US military completes test-dropping leaflet bombs using B-52 bombers

July 27, 2017 12:57 pm

A frame from a video shows the PDU-5/B leaflet bomb activating and dispersing the leaflets. ( Air Force image)

The US says it has successfully test-dropped a number of leaflet bombs, capable of delivering thousands of leaflets to people located in a target area.
The US Air Force’s 419th Flight Test Squadron recently dropped eight PDU-5/B leaflet bombs over the Point Mugu Sea Test Range and eight more over the Precision Impact Range Area on Edwards Air Force Base, the USAF website reported Wednesday.
The test was aimed at determining the B-52 Stratofortress bombers’ ability to drop the bomb from its external hardpoints.
“We are primarily looking to see safe separation from the external Heavy Stores Adapter Beam,” said Kevin Thorn, a 419th FLTS B-52 Stratofortress air vehicle manager. “We are ensuring that the bombs do not contact the aircraft, and/or each other, creating an unsafe condition. Additionally we are tracking the reliability of the bomb functioning.”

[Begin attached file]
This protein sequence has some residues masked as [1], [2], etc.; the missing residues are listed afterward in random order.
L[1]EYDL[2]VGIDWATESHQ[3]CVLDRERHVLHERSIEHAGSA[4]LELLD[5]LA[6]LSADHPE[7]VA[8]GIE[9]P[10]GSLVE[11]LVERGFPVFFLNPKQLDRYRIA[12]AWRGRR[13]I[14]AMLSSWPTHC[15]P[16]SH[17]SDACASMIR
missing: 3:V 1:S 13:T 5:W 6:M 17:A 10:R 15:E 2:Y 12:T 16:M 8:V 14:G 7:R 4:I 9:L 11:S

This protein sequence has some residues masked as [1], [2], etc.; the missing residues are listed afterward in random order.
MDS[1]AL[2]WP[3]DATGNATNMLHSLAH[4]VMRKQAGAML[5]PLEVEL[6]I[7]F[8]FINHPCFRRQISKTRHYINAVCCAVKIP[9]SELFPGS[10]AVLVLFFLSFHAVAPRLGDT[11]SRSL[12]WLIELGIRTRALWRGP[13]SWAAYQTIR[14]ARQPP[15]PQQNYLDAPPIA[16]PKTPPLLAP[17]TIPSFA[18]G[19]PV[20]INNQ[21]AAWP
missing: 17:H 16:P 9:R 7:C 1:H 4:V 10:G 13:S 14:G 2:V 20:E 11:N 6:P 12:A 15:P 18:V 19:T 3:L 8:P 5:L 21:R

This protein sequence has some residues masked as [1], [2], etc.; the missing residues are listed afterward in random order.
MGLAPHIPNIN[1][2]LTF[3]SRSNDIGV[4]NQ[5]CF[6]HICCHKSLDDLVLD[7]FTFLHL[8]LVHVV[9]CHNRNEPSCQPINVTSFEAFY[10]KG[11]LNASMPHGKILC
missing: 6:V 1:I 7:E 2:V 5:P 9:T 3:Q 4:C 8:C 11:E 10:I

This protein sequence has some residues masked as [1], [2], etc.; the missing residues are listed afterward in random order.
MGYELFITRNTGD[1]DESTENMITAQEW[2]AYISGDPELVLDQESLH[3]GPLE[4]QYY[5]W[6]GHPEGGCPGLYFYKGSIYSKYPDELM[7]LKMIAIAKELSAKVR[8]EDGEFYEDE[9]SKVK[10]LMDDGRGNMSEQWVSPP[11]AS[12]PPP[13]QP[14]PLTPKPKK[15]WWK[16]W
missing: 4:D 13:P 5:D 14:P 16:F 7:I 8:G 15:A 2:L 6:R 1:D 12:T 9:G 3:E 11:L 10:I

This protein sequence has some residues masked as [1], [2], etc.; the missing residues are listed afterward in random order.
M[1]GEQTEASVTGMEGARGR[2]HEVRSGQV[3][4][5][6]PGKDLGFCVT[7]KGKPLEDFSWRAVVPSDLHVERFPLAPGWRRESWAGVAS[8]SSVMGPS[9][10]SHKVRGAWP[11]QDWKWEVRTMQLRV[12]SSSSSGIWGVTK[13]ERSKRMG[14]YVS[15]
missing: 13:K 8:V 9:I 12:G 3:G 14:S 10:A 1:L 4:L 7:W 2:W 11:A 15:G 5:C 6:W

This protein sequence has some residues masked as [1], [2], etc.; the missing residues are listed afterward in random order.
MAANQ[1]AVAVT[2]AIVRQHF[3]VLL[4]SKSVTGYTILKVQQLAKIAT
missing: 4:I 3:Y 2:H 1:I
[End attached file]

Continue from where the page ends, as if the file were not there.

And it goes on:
A B-52 Stratofortress assigned to the 419th Flight Test Squadron is loaded with eight PDU-5/B leaflet bombs underneath the left wing June 21, 2017. (US Air Force photo)

Capable of delivering about 60,000 leaflets, the bombs are variants of an older cluster bomb unit that use leaflets as fillers, instead of smaller bombs.
Although the bombs have been successfully dropped from helicopters and fighter jets before, the USAF wants to see if it can use them on their strategic bombers as well.
“The PDU-5/B is just another tool that the B-52 uses in its vast and reliable tool box,” said Earl Johnson, the B-52 PDU-5/B project manager. “Without the capability to carry PDU-5s on the B-52 aircraft, the impending shortfall on leaflet dispersal capability will jeopardize Air Force Central Command information operations.”
Future tests of the weapon would focus on releasing the bomb from the B-52’s internal weapons bay.
The leaflets are primarily used for propaganda purposes and often carry messages aimed at making division between the enemy forces. They are also used to counter or disseminate disinformation and even encourage enemy forces to surrender.
The US military says it also uses leaflets to inform civilians from upcoming airstrikes or battles in an area.
In late May, American aircraft dropped leaflets on Syrian government’s forces, warning them against advancing further towards the town of al-Tanf.
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